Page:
A lot of people must have fantasies about proving their worth to old high school foes, at least if the list at the movie rental shop is any indication. The plot line goes like this: impending high school reunion, former square-peg starts to stress, undergoes makeover, makes entrance as a shining success, and then comes to the realization she doesn’t need classmates’ validation after all.
Don’t get me wrong. If I thought I could pull off a one-upmanship at my looming 20-year high school reunion, I’d consider making an appearance. But as it stands, I really don’t have time to schedule-in a tummy tuck, several rounds of Botox and a winning lotto ticket, so I’ll probably give it a pass.
It’s not that I don’t feel happy about where I am in life. I do. And I wouldn’t trade a thing. But you know as well as I do that when Ms. Perfect shows up wearing designer digs and looking not a day older than 25, confidence ignores logic and starts to crumble.
Who is Ms. Perfect? Oh, that person who just seemed to sail through life’s often unkind moments – like puberty, calculus and the prom. It’s not that you actually have anything against Ms. Perfect personally. In fact, the annoying part is that you can’t help but like her. She’s just got charisma. And it gets her far. With teachers, other students, and even parents.
But you kind of figure that once you and your high school crowd leave school, the playing field will change. In the “real world,” other things will matter just a much. Things of substance. Right?
Wrong. As it turns out, the kind of social signals that people like Ms. Perfect send out can lead to more sucessful salary negotiations and even greater chances of survival after a plane crash. And Alex “Sandy” Pentland, who directs the MIT Human Dynamics Lab, has the numbers to prove it.
“The challenge: Can we really tell who will succeed in competitive business situations without knowing what they have to offer?
So here’s what they did:
Sandy Pentland and colleague Daniel Olguin Olguin outfitted executives at a party with devices that recorded data on their social signals – tone of voice, gesticulation, proximity to others, and more. Five days later the same executives presented business plans to a panel of judges in a contest. Without reading or hearing the pitches, Pentland correctly forecast the winners, using only data collected at the party.”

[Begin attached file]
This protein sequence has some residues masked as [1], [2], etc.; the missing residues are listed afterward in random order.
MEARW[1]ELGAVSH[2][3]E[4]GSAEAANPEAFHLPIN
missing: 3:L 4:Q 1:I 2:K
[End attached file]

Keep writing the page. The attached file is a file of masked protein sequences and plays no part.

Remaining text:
Yes, you read that right. Using only data from only the party – they did not read or hear the business presentations – they were able to identify which individuals would succeed. The quality of the ideas could have been garbage for all Pentland and Olguin Olguin knew, but they still managed to predict who would win this business-plan competition with 87% accuracy.
But ever since you first came across those Ms. or Mr. Perfects, you had a gut instinct about this, didn’t you? The interesting part about Pentland’s research is not that the winner continues to win, it’s that the social signals that enable winning can now be measured and quantified.
This is actually good news for the less charismatic among us. Take Penelope Trunk for example. Trunk is an entrepreneur and founder of Brazen Careerist, whose blog has more than 48,000 subscribers. She openly acknowledges that she has no social intuition. And that’s because she has Asperger Syndrome. And yet, she has managed to succeed in the workplace. How? By studying precisely the kind of research that Pentland conducts and applying it to her career life.
But there’s more than research that can be used to advantage. There’s the internet. It is far easier to present yourself as a socially proficient human being virtually than in real life. With a blog, for example, you can choose when you feel like communicating, edit your words and even steal a few good jokes to script-in intermittently. Not so much in real life. In real life, there’s stuttering and blank expressions and feeling just plain awkward. The internet has truly levelled the playing field between the charismatic and the not-so-charismatic.
For me, this is all good news. Why? Not because I feel that I particularly lack charisma (I have, after all, been able to charm a person or two into buying me a coffee). But because it’s allowed me to connect with people that I likely wouldn’t have had the opportunity to otherwise. People that are particularly shy or introverted. People who don’t work in communications and throw their photo up on a blog. And these people have enriched my life. Deeply.
So while many find that the internet has expanded their world. For me, it’s made the world smaller. With lots more winners in the room.
“Marilyn Monroe” danny bikspr @ flickr. Creative Commons. Some rights reserved.